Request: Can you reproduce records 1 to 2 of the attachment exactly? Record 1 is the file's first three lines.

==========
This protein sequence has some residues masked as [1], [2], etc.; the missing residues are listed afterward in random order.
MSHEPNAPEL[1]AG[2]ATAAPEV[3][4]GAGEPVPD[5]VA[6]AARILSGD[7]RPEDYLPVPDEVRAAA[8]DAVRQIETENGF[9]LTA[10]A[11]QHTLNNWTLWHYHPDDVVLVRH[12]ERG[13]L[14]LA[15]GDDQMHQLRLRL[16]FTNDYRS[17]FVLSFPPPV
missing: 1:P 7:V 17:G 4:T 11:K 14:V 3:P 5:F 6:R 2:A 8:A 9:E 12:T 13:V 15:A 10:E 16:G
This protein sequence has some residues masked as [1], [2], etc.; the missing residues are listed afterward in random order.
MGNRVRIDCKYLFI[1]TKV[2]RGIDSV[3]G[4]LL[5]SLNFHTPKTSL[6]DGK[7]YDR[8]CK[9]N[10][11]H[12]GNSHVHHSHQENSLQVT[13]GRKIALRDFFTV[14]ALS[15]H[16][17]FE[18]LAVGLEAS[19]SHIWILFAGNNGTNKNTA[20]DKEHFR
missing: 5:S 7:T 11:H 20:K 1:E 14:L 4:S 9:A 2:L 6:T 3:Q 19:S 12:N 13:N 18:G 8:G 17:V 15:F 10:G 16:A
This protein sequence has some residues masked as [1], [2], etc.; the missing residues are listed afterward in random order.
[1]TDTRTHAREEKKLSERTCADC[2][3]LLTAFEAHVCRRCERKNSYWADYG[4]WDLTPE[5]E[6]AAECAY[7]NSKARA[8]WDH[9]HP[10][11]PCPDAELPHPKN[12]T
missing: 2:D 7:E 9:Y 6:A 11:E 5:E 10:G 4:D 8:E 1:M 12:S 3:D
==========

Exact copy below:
This protein sequence has some residues masked as [1], [2], etc.; the missing residues are listed afterward in random order.
MSHEPNAPEL[1]AG[2]ATAAPEV[3][4]GAGEPVPD[5]VA[6]AARILSGD[7]RPEDYLPVPDEVRAAA[8]DAVRQIETENGF[9]LTA[10]A[11]QHTLNNWTLWHYHPDDVVLVRH[12]ERG[13]L[14]LA[15]GDDQMHQLRLRL[16]FTNDYRS[17]FVLSFPPPV
missing: 1:P 7:V 17:G 4:T 11:K 14:V 3:P 5:F 6:R 2:A 8:A 9:E 12:T 13:V 15:A 10:E 16:G
This protein sequence has some residues masked as [1], [2], etc.; the missing residues are listed afterward in random order.
MGNRVRIDCKYLFI[1]TKV[2]RGIDSV[3]G[4]LL[5]SLNFHTPKTSL[6]DGK[7]YDR[8]CK[9]N[10][11]H[12]GNSHVHHSHQENSLQVT[13]GRKIALRDFFTV[14]ALS[15]H[16][17]FE[18]LAVGLEAS[19]SHIWILFAGNNGTNKNTA[20]DKEHFR
missing: 5:S 7:T 11:H 20:K 1:E 14:L 4:S 9:A 2:L 6:T 3:Q 19:S 12:N 13:N 18:G 8:G 17:V 15:F 10:G 16:A